Likud, Jewish Home said to be nearing coalition deal

As the two parties move toward compromise on Haredi conscription, Shas is told it won’t retain ministries of interior and housing

Uri Ariel of the Jewish Home party seen with  Likud representatives at coalition talks meeting earlier in the month (photo credit: Gideon Markowicz/Flash90)
Uri Ariel of the Jewish Home party seen with Likud representatives at coalition talks meeting earlier in the month (photo credit: Gideon Markowicz/Flash90)

The Likud and Jewish Home parties looked poised to strike a deal that would enable the national-religious slate to enter Benjamin Netanyahu’s future coalition after concluding their third meeting in four days on Monday.

Representatives of both parties claimed they were nearing an agreement on the thorniest issue dominating coalition talks, the universal draft legislation, under which the sides would agree to enlist ultra-Orthodox men into military or national service at the age of 21. The Likud’s conscription plan originally set the age of enlistment at 24, while the Jewish Home had backed its ally Yesh Atid’s plan, which set the age of enlistment at 18, the same as for the general population.

According to sources quoted in Maariv, Jewish Home also speaks for Yesh Atid on the matter.

Both Jewish Home and Yesh Atid were opposed to the higher age requirement originally proposed by the Likud, reasoning that enlisting soldiers at such an age would mean they wouldn’t be eligible for combat units, their cost to the army would be substantially higher, and they would only serve two years as opposed to the mandatory three for others.

If this issue has indeed now been resolved, the next likely sticking point will be mediating between the Likud’s plan to install rather noncommittal “enlistment targets,” versus Yesh Atid’s call for strict quotas for the enlistment of Yeshiva students.

“Recent talks have been positive,” a source from the Jewish Home told Maariv Monday night. “We are receiving indications from Likud that they are no longer trying to break up our alliance with [Yesh Atid leader Yair] Lapid and are instead attempting to work with it.”

On Sunday, Jewish Home leader Naftali Bennett charged that his party’s alliance with Yesh Atid emerged as a result of the Likud-Beytenu efforts to keep him out of the coalition.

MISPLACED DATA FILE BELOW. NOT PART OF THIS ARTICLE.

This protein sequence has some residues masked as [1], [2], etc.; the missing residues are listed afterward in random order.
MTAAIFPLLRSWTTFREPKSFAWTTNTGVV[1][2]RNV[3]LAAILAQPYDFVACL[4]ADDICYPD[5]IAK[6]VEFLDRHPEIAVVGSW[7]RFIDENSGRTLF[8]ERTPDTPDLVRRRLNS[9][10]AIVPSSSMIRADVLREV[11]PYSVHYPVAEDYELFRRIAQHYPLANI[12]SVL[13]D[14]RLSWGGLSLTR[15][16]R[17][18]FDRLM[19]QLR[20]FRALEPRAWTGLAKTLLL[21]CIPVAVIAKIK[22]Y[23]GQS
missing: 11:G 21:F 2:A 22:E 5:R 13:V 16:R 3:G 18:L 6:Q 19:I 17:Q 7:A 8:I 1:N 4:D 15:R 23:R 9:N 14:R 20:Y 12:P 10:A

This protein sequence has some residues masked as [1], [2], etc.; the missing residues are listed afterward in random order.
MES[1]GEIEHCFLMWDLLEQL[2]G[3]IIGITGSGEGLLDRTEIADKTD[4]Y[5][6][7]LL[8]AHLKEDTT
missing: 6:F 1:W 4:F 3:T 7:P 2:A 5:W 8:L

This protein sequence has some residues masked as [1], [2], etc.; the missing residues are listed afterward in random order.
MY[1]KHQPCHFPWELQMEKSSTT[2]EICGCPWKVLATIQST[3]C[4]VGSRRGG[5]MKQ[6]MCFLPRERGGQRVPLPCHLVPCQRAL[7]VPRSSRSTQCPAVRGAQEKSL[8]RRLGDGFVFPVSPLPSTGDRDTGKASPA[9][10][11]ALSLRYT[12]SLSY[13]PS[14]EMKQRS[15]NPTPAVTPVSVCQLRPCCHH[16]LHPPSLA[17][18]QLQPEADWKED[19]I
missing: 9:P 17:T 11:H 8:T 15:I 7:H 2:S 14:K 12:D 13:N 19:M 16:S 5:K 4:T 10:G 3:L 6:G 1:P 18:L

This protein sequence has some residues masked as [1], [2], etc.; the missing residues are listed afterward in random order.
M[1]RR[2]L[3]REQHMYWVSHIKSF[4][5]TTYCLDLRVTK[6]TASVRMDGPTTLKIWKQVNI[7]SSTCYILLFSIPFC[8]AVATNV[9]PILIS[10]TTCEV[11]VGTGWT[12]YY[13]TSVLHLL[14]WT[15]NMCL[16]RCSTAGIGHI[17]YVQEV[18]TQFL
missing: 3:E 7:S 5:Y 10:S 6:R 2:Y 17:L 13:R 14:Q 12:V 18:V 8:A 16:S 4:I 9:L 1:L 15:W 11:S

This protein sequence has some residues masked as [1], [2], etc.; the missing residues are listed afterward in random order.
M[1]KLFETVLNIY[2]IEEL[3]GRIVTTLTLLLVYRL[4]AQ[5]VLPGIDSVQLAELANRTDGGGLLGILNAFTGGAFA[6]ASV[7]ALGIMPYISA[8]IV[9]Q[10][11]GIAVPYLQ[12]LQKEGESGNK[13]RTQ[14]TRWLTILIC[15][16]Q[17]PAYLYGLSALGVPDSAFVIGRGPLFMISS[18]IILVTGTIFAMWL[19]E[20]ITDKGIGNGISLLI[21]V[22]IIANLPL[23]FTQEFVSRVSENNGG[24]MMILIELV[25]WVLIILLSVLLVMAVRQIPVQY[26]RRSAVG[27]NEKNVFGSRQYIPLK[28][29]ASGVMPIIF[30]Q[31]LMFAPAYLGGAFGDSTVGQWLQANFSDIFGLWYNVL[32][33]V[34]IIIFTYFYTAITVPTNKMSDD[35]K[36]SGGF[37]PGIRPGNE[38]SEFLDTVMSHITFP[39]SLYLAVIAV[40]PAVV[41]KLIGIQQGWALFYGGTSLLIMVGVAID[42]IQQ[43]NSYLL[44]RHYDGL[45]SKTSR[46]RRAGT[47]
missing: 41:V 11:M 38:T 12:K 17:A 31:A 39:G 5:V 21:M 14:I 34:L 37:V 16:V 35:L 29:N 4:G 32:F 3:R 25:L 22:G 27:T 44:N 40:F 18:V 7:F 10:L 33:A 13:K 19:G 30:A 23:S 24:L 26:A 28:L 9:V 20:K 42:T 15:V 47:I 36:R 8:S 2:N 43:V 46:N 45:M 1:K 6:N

“Without this coordination [with Yesh Atid], the government would consist of Likud, Hatnua, Kadima, Shas, and Yesh Atid — without the religious Zionist movement, without the Jewish Home,” Bennett wrote on his Facebook page. “This government’s racing along [Hatnua head Tzipi] Livni’s political line — giving up on Jerusalem, giving up on [the West Bank city of] Ariel, and being obsessed with the PLO. That’s a fact.”

Bennett, whose party won 12 seats in the elections, has come under fire from some of his party’s members over the past few days for hitching his wagon to Yesh Atid head Yair Lapid. Some Jewish Home faithful charge that Bennett has abandoned the party’s religious nationalist principles and risked blocking the creation of a right-wing government.

Members of the Likud-Beytenu’s negotiating team said they were already conducting coalition talks as if Jewish Home and Yesh Atid were a single body.

A further indication that the talks between Likud and Jewish Home were on track was the Likud’s reported notice to the religious Shas party that it would not retain control of the Ministry of Interior and Ministry of Housing. Shas commanded both of the powerful ministries in the outgoing Cabinet, but the Likud is reportedly interested in keeping one or both of the portfolios for itself.

So far the only party to join Netanyahu’s coalition aside from Yisrael Beytenu — which ran together with the Likud on the same list in the January 22 election — is Tzipi Livni’s Hatnua. The centrist party signed a coalition agreement, giving it control of the Justice and Environmental Protection ministries, last week.

If Netanyahu is unable to sign coalition agreements with other parties before the end of the week, he will have to go to President Shimon Peres and ask him for a two-week extension on Saturday night. In the unlikely event that he or other party heads prove incapable of forming a coalition, Israelis will once again be asked to cast their votes in general elections.

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